Bill seeks to strengthen Texas farmworker housing inspections


Highlights

Texas spent less than $2,500 in 2015 to inspect and license farmworker housing in the state.

Other states with large farmworker populations spend hundreds of thousands of dollars a year.

An estimated 9 in 10 Texas migrant farmworkers lack access to licensed housing that meets minimum standards.

A bill filed Wednesday by state Sen. José Rodríguez, D-El Paso, would overhaul the oversight of farmworker housing in Texas, calling for stricter housing inspections, tougher penalties for violators and enhanced community outreach.

The bill, co-authored by Juan “Chuy” Hinojosa, D-McAllen, comes after a 2016 American-Statesman investigation found numerous deficiencies in Texas’ unfunded inspection program for housing provided to farmworkers who move around the state to harvest crops and gin cotton.

In 2015, Texas spent less than $2,500 to conduct about 40 inspections of housing facilities provided by growers and labor contractors, most clustered in cotton-growing regions of the Panhandle. As a result, an estimated 9 in 10 Texas migrant farmworkers lack access to licensed housing that meets minimum health and safety standards required by state and federal law.

Unlivable: How Texas Fails Farmworkers

Other states with large farmworker populations spend hundreds of thousands of dollars a year to inspect farmworker housing and bring unlicensed housing into compliance, the Statesman investigation found.

“We can’t allow this antiquated system to continue in this state,” Rodríguez said. “We are a big agricultural state, and we haven’t modernized our regulatory framework for addressing migrant farmworker housing.”

The new bill doesn’t call for the Legislature to come up with any new money to fund more aggressive inspections, something Rodríguez said would likely be untenable in the current climate. Instead, it requires the Texas Department of Housing and Community Affairs to dedicate any penalties the department collects toward the inspection efforts. Rodríguez also intends to require the department to funnel the money that it raises from licensing fees — $10,250 in 2016 — into inspection efforts.

The bill requires the state to immediately suspend licenses for severe health and safety violations, and it allows the department to come up with a more aggressive penalty schedule for repeat violators.

Rodríguez said he hopes the bill will lead to more aggressive enforcement; the Statesman investigation found that inspectors haven’t levied a single enforcement action against operators of farmworker housing, even after they failed multiple inspections.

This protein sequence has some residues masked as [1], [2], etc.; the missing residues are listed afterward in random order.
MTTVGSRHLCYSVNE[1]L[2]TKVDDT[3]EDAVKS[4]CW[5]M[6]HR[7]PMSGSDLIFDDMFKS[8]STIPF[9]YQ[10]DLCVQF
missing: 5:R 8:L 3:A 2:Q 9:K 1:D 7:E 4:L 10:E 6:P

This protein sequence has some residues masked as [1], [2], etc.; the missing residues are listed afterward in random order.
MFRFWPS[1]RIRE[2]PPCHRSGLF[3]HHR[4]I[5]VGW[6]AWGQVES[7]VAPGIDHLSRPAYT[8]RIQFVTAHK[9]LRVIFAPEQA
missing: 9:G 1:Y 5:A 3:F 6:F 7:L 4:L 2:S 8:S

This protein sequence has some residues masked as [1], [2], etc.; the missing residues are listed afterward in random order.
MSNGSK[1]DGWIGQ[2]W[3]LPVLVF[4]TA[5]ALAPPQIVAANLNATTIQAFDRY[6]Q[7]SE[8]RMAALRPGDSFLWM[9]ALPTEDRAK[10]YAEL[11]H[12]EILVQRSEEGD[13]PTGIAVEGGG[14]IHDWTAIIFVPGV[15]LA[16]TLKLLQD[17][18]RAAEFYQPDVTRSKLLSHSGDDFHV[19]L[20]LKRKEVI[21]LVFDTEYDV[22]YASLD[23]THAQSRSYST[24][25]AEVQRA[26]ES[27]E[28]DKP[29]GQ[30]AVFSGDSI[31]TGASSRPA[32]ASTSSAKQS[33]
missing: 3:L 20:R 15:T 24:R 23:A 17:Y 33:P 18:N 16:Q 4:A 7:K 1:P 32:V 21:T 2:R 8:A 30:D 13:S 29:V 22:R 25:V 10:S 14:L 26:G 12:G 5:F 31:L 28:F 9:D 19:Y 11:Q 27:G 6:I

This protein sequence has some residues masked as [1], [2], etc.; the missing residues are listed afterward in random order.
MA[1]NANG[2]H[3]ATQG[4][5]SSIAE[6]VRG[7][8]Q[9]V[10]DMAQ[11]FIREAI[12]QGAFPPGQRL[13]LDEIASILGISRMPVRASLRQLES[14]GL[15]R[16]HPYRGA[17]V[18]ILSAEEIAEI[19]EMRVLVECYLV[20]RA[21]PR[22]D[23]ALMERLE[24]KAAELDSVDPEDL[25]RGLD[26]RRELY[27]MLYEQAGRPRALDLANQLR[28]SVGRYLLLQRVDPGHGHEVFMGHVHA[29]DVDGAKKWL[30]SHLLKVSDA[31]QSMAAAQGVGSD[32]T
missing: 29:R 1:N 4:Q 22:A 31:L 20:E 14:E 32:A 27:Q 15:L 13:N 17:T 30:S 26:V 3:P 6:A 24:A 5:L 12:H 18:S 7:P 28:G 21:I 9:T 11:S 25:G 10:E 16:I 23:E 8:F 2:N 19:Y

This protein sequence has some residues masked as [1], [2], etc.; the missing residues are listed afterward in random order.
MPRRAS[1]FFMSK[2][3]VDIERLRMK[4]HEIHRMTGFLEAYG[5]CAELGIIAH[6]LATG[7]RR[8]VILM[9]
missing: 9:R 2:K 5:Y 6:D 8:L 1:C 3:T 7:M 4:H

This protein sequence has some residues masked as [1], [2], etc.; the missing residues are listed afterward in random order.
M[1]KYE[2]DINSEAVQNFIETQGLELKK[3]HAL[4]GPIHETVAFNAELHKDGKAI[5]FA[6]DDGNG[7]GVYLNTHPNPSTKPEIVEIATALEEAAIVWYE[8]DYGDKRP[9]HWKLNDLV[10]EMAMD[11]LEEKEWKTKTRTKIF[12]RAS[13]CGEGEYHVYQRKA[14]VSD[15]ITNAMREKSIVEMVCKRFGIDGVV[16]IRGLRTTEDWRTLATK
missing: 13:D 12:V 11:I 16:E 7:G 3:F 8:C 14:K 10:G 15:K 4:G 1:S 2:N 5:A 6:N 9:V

In one case, state regulators took no action even after discovering a Van Horn chile farm where workers were housed in unventilated shipping containers and forced to urinate and defecate in the brush.

The bill also seeks to beef up outreach efforts aimed at ferreting out deficiencies as well as unlicensed housing. It requires inspectors to conduct private interviews with occupants and forces operators to post bilingual information on how residents can make anonymous complaints. The department currently does little to publicize its complaint line, and critics complain that it isn’t “Spanish-accessible.” The department wasn’t aware of a single complaint as of 2016, a situation critics said illustrated the department’s lack of outreach to farmworker communities.

The bill also calls for inspectors to seek out unlicensed housing across the state, and it establishes a quota of proactive inspections of suspected noncompliant facilities.

Texas officials have long known that the majority of migratory Texas farmworkers live in substandard, unlicensed housing. A 2005 report called for an outreach campaign in agricultural areas aimed at uncovering unlicensed facilities, an effort that apparently never materialized. The department has no budget for outreach efforts.

Officials with Texas RioGrande Legal Aid say that leaves entire regions off the radar, such as the area from Pearsall to Uvalde in South Texas.

A Statesman review of inspection reports also revealed lax enforcement when inspectors discovered problems.

After the newspaper inquired about a facility in the South Plains that received passing grades in 2014 and 2015 despite having the same five “deviations,” (including unsanitary mattresses, screens in poor condition and no first aid kits), state officials said they would stop issuing licenses based on promises to fix issues. The proposed bill would formalize that change and require the department to make inspection reports available online. (The Statesman obtained the reports through a Texas open records law request.)

Kathy Tyler, who directs farmworker housing programs for the nonprofit Motivation Education and Training Inc., said the bill is urgently needed: “While Texas prides itself on being resourceful and spending so little on this program, its ability to do more would protect workers from dire housing conditions, and the consumers of food from the potential ill-health effects spilling over from bad housing conditions.”

What We Reported

A four-month American-Statesman investigation found that Texas does next to nothing to ensure decent housing for the migrant farmworkers who help power an $8 billion industry. Despite confirmed reports of substandard housing, Texas has issued no penalties since 2005. And an estimated 9 in 10 migrant farmworkers lack access to licensed and inspected housing.



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